Beneath words and sentences, although the gap between text and reality has narrowed over the years of democratic living, there is still a culture that stubbornly twists the constitution for its own ends. On the other hand, there is a vibrant culture that aims to make the pluralist and inclusive promise of the constitutional text a reality. If “something obviously changed in Brazil,”[25] and this has led to a rising culture for change over the years,[26] it has little to do with the constitutional text itself, whose core framework has been kept virtually untouched. Instead, Brazilian constitutionalism has deeply changed by virtue of a learning process that has gradually made the constitution a cornerstone of Brazilian democratic life, with back and forth movements typical of any complex interpretative document. This certainly proves that culture matters more than any institutional threshold, but it also shows that the constitution has much more to say than numbers, words and sentences can reveal.

Suggested citation: Juliano Zaiden Benvindo, The Brazilian Constitutional Amendment Rate: A Culture of Change?, Int’l J. Const. L. Blog, Aug. 10, 2016, at:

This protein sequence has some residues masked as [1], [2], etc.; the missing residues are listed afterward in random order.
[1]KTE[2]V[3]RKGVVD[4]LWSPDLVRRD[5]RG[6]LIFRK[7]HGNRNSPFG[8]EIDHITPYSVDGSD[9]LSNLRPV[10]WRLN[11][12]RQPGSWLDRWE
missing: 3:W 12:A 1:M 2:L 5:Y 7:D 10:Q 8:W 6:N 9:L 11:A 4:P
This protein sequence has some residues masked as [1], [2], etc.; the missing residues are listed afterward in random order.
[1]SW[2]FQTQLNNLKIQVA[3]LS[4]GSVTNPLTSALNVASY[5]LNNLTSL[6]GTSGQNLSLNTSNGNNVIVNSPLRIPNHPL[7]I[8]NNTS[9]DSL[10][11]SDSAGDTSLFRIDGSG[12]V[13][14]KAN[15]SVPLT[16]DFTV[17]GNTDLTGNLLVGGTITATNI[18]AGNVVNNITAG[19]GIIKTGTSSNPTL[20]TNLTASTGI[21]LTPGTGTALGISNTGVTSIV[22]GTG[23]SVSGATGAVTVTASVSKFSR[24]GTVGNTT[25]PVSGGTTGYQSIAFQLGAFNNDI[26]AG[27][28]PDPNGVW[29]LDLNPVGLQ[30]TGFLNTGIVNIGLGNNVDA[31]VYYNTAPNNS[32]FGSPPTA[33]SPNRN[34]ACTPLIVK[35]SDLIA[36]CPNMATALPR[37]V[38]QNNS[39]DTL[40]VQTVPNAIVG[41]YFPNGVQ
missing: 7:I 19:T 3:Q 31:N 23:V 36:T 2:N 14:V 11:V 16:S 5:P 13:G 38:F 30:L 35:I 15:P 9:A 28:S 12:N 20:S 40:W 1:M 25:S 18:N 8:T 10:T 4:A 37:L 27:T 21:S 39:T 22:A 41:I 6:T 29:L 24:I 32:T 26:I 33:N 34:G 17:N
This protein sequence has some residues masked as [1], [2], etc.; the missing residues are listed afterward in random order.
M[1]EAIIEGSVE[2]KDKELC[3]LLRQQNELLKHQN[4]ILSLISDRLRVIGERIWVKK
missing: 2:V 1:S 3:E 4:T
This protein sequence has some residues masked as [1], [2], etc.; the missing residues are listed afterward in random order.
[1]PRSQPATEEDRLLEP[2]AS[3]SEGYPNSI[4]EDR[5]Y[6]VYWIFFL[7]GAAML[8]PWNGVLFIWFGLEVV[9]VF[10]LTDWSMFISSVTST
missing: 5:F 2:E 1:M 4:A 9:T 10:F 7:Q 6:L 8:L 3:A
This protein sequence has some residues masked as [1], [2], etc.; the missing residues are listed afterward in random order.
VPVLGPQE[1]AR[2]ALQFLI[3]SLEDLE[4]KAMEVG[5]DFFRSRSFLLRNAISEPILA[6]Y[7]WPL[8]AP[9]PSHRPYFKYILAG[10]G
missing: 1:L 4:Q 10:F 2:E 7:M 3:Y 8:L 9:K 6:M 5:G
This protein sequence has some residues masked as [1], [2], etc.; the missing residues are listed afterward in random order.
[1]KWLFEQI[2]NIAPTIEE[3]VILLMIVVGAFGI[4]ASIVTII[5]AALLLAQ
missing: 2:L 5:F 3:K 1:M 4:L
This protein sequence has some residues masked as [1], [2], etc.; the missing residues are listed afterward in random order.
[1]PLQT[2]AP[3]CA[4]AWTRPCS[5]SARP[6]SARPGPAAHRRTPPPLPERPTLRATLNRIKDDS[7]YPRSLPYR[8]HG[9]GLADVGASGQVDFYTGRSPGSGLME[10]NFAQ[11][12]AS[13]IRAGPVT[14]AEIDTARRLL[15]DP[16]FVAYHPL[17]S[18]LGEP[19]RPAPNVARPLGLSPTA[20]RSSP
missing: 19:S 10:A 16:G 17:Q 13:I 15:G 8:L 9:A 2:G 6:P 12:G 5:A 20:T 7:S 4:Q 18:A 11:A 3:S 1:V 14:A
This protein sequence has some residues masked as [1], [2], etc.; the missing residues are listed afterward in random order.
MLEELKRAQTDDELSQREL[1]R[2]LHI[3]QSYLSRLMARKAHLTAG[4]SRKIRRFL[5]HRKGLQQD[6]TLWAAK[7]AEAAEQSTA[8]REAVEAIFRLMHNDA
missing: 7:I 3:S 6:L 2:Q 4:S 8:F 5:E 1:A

[1] Tom Ginsburg & James Melton, Does the Constitutional Amendment Rule Matter at All? Amendments Cultures and the Challenges of Measuring Amendment Difficulty, 13 Int’l J. Const. L. 686 (2015).

[2] See id. at 687.

[3] See id. at 687.

[4] Id. at  689.

[5] According to Article 60, paragraph 2, of the Brazilian Constitution, “The proposal shall be discussed and voted upon in each house of the national congress, in two readings, and it shall be considered approved if it obtains in both readings, three-fifths of the votes of the respective members.”

[6] See Ginsburg & Melton, Int’l J. Const. L. 686, 700 (2015).

[7] The Brazilian Constitution of 1988 comprises 250 Articles in its main document, and 97 Articles in the Temporary Constitutional Provisions Act.

[8] Constitutional Amendment n. 39 (December 19, 2002).

[9] Constitutional Amendment n. 43 (April 15, 2004).

[10] Constitutional Amendment n. 49 (February 8, 2006).

[11] Constitutional Amendment n. 78 (May 14, 2014).

[12] Constitutional Amendment n. 16 (June 4, 1997).

[13] Constitutional Amendment n. 32 (September 11, 2001).

[14] See Art. 62.

[15] See, for instance, Constitutional Amendment n. 19 (June 4, 1998).

[16] See Art. 60, Paragraph 4.